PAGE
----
In 1924, the successful businessman became a Third Ward committeeman and, in 1928, he won a Republican congressional seat by a slim margin, making him the first Black elected to Congress from the North and in the 20th century.

After three terms, during which he often felt he was representing all African-Americans, De Priest lost his seat to the first Black Democrat elected to Congress, Arthur Wergs Mitchell. After failing to regain the seat, he served on Chicago's city council again and, after losing that seat, focused on his real estate business until his death in 1951 at age 80.

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Footnotes

1 For a comparison of the two men's fame, see, for example, "Mahone Makes a Dicker," 16 September 1889, New York Times: 1.

2 Though Stephen Middleton notes that Langston's status at birth—slave or free—is controversial, most sources indicate that his mother was freed long before his birth and that he was born free. Some ambiguity stems from whether Lucy Langston was subject to strict Virginia Black Codes and not considered legally free. See Stephen Middleton ed., Black Congressmen During Reconstruction: A Documentary Sourcebook (Westport, CT: Praeger, 2002): 125.

3 "John Mercer Langston," in Jessie Carney Smith, ed., Notable Black American Men (Farmington Hills, MI: Gale Research, Inc., 1999): 693–698 (hereinafter referred to as NBAM).

4 "John Mercer Langston," NBAM. Black Laws included, "bonding, return of all fugitive slaves, repudiation of the doctrines and activities of abolitionists, and…the total disarmament and arrest of black lawbreakers."

6 Maurine Christopher, Black Americans in Congress (New York: Thomas Y. Crowell Company, 1976): 140.

7 Eric Foner, Freedom's Lawmakers: A Directory of Black Officeholders During Reconstruction, revised edition (New York: Oxford University Press, 1996): 128.

8 "John Mercer Langston," NBAM.

9 Most standard secondary sources cite Langston's election as clerk of Brownhelm Township as the first time a black man was elected to public office in the United States. See, for example, Foner, Freedom's Lawmakers: 128 William Cheek and Aimee Lee Cheek, John Mercer Langston and the Fight for Black Freedom, 1829–1865 (Urbana: University of Illinois Press, 1989): 260. However, this honor likely went to Alexander Twilight, who was elected to the Vermont state house of representatives and presented his credentials on October 13, 1836. See Journal of the House of Representatives of the State of Vermont, 1836 (Middlebury, VT: American Office, 1836): 7 Joanne Pope Melish, Disowning Slavery: Gradual Emancipation and "Race" in New England, 1780–1860 (Ithaca: Cornell University Press, 1998): 40. Some sources list the date of Langston's election as April 2, 1885, whereas others list it as April 22. There is also disagreement about his party affiliation: Some sources list him as an Independent Democrat, while others list him as a member of the Free Soil or Liberty parties.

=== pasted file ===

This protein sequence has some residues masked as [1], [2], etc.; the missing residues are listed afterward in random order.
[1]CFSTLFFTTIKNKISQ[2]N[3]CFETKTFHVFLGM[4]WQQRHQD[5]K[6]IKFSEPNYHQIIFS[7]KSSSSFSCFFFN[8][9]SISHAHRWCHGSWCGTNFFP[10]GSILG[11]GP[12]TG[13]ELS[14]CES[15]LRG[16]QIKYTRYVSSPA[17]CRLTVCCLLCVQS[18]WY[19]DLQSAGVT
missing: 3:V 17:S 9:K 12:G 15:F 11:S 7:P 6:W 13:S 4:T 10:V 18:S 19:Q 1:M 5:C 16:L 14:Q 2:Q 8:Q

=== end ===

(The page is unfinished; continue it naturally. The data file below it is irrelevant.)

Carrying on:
10 Christopher, Black Americans in Congress: 141.

11 Frank R. Levstik, "Langston, John Mercer," Dictionary of American Negro Biography (New York: Norton, 1982): 382–384.

12 William Cheek and Aimee Lee Cheek, "Langston, John Mercer," American National Biography 13 (New York: Oxford, 1999): 164–166 Stanley B. Parsons et al., United States Congressional Districts, 1883–1913 (New York: Greenwood Press, 1990): 157–158 John Mercer Langston, From the Virginia Plantation to the National Capitol, ed. William Loren Katz (New York: Arno Press, 1999 reprint of the American Publishing Co. [Hartford, CT], 1894 edition): 451.

13 Langston, From the Virginia Plantation to the National Capitol: 439.

15 Mahone's influence is illustrated in several sources. See, for example, "Revolt Against Mahone," 20 September 1888, New York Times: 1 "Mahone's Lost Power," 21 September 1888, New York Times: 1.

16 Langston, From the Virginia Plantation to the National Capitol: 454–455, 458 "Campaign Features," 11 August 1888, Washington Post: 2. Langston credited local black women with his electoral success though unable to vote, they were adept at organizing local meetings.

17 Christopher, Black Americans in Congress: 145 Langston, From the Virginia Plantation to the National Capitol: 462.

18 See, for example, J. W. Cromwell, "Letters from the People," 23 August 1888, Washington Post: 7.

19 Christopher, Black Americans in Congress: 145 Langston, From the Virginia Plantation to the National Capitol: 466–467.

20 Christopher, Black Americans in Congress: 145 Langston, From the Virginia Plantation to the National Capitol: 477–481.

21 Michael J. Dubin et al., U.S. Congressional Elections, 1788–1997 (Jefferson, NC: McFarland & Company, Inc., Publishers, 1998): 284.

22 Langston, From the Virginia Plantation to the National Capitol: 487–489.

24 Ibid., 495 "Virginia Political Notes," 4 August 1889, Washington Post: 12.

25 Considerable coverage of the contested election is included in the Congressional Record. See Congressional Record, House, 51st Cong., 1st sess. (9 September 1890): 9917–9923 Congressional Record, House, 51st Cong., 1st sess. (17 September 1890): 10152–10169 Congressional Record, House, 51st Cong., 1st sess. (19 September 1890): 10241–10244.